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In the case involving Williams Sports Rentals Inc. (WSR) and Marian Latasha Willis, the United States Court of Appeals for the Ninth Circuit ruled on the scope of an injunction under the Shipowner’s Limitation of Liability Act. The case stemmed from a fatal accident involving a jet ski owned by WSR. Anticipating a lawsuit, WSR filed a complaint under the Limitation Act, which allows a vessel owner to limit its liability for accidents. The district court granted an injunction against all other lawsuits related to the accident, and the case reached the Ninth Circuit after the district court reinstated the injunction when new claims arose. The Ninth Circuit held that the district court had the authority to grant an injunction since the limitation fund was insufficient to cover all pending claims, but found the injunction to be overly broad. The court ruled that under the Anti-Injunction Act, the district court could only bar claims against the owner (WSR), not claims against other parties. Therefore, the court vacated and remanded the case with instructions to narrow the injunction so that it only barred claims against WSR. View "Williams Sports Rentals Inc. v. Willis" on Justia Law

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In this case before the United States Court of Appeals for the Fifth Circuit, the central issue was whether a contract for the inspection and repair of lifeboats on an oil platform, located on the Outer Continental Shelf, could be considered a maritime contract. The relevance of this classification was that it would determine whether indemnity might be owed by one corporate defendant, Palfinger Marine USA, Inc., to another, Shell Oil Company, for payments to third parties. The lower district court had ruled that the contract was not maritime. However, the Court of Appeals disagreed, finding that the contract was indeed a maritime one. The case was related to a tragic accident in 2019 when a lifeboat detached from an oil platform, resulting in the deaths of two workers and injury to another. The platform was owned and operated by Shell Oil Company and its affiliates. The lifeboats were serviced by Palfinger Marine USA, Inc. under a contract which included indemnity provisions. After the accident, lawsuits were filed against both companies by the injured worker and the families of the deceased workers. These claims were settled separately, but Palfinger's claim for indemnity from Shell under the contract was preserved for appeal. The decision of the district court to classify the contract as non-maritime was reversed and remanded for further proceedings. The court held that the contract was maritime, as it was related to the repair and maintenance of lifeboats facilitating offshore drilling and production of oil and gas, which constituted maritime commerce. The lifeboats were found to play a substantial role in the contract, making it a traditionally maritime contract. View "Palfinger Marine U S A v. Shell Oil" on Justia Law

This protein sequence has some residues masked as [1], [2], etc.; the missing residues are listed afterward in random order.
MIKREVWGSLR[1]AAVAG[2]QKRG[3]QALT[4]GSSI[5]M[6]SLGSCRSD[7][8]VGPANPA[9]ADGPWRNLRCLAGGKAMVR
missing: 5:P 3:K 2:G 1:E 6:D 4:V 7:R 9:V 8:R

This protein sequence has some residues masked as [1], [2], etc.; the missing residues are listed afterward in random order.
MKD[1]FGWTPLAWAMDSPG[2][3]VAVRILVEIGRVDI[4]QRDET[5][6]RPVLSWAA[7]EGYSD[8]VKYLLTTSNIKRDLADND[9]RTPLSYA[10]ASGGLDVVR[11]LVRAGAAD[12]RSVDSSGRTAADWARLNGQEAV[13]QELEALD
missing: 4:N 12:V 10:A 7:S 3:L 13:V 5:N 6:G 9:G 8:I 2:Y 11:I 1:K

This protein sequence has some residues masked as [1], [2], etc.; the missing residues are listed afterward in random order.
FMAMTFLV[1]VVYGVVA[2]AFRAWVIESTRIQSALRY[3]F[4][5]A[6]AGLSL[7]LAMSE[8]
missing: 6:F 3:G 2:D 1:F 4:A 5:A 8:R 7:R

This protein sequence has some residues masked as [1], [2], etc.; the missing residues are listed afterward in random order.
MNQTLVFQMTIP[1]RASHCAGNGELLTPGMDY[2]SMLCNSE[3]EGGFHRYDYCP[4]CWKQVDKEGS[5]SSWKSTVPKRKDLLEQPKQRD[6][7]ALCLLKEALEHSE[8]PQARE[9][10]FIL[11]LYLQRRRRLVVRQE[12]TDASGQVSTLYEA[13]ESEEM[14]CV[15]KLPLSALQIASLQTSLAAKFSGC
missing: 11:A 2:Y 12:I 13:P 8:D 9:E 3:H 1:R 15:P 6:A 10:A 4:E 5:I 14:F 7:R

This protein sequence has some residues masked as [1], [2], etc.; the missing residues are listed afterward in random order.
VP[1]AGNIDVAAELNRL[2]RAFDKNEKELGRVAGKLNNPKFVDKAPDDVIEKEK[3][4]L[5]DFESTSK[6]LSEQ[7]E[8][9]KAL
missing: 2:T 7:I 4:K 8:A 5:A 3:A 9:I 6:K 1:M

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In this case, Trey Wooley filed a state court action against N&W Marine Towing (N&W) and others based on injuries he suffered while serving as a deckhand on the Mississippi River. The United States Court of Appeals for the Fifth Circuit held that Wooley had improperly joined N&W in the state court action in violation of a district court's stay order and the Limitation of Liability Act of 1851, which effectively ceased all claims and proceedings against N&W outside of a federal limitation action that N&W had previously filed. Therefore, N&W was dismissed as a defendant in the state court action. The court further held that, after dismissing N&W, there were no live claims remaining in the state court action because Wooley had previously settled his claims against the other defendants. Consequently, the court severed Wooley's state court action from the limitation action and dismissed it without prejudice. The court retained jurisdiction over the limitation action but stayed it to allow Wooley to pursue any viable claims against N&W in state court. The court concluded that the district court properly denied Wooley's motion to remand, as it had diversity jurisdiction over the case once N&W was dismissed. View "Wooley v. N&W Marine Towing" on Justia Law

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In this case, Defendant-Appellee Martin Andersson purchased an insurance policy for his vessel from Plaintiff-Appellant Great Lakes Insurance SE. The vessel ran aground off the coast of the Dominican Republic, and Great Lakes brought a declaratory judgment action to determine coverage under the policy. Andersson filed counterclaims for breach of contract and equitable estoppel. Great Lakes' motion for summary judgment was denied, and Andersson was granted partial summary judgment on his breach of contract claim. Great Lakes appealed, claiming the district court erred in refusing to apply the policy's definition of seaworthiness.The United States Court of Appeals for the First Circuit held that under the absolute implied warranty of seaworthiness, the insured vessel must be seaworthy at the policy's inception, and if not, the policy is void. The court affirmed the district court's ruling, stating that Great Lakes' argument that the absolute implied warranty required the vessel to carry up-to-date charts for all geographic areas covered by the policy in order to be considered seaworthy was unsupported by admiralty case law and was unreasonable.Additionally, the court held that Great Lakes' argument that the express terms of the policy required updated paper charts for every location that could be navigated under the entirety of the policy coverage area was unsupported by the express language of the policy itself. The court found no precedent supporting the claim that updated paper charts for every location covered by the policy were required to be onboard the vessel at the inception of the policy. As a result, the Court of Appeals affirmed the district court's decision in favor of Andersson. View "Great Lakes Insurance SE v. Andersson" on Justia Law